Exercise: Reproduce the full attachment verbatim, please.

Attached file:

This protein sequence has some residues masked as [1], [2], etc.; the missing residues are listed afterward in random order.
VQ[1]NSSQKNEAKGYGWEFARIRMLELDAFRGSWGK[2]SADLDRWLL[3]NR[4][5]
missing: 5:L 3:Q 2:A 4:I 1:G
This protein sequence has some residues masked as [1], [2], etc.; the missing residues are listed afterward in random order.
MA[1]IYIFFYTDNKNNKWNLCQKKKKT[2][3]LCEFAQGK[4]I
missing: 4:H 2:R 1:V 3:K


This protein sequence has some residues masked as [1], [2], etc.; the missing residues are listed afterward in random order.
VQ[1]NSSQKNEAKGYGWEFARIRMLELDAFRGSWGK[2]SADLDRWLL[3]NR[4][5]
missing: 5:L 3:Q 2:A 4:I 1:G
This protein sequence has some residues masked as [1], [2], etc.; the missing residues are listed afterward in random order.
MA[1]IYIFFYTDNKNNKWNLCQKKKKT[2][3]LCEFAQGK[4]I
missing: 4:H 2:R 1:V 3:K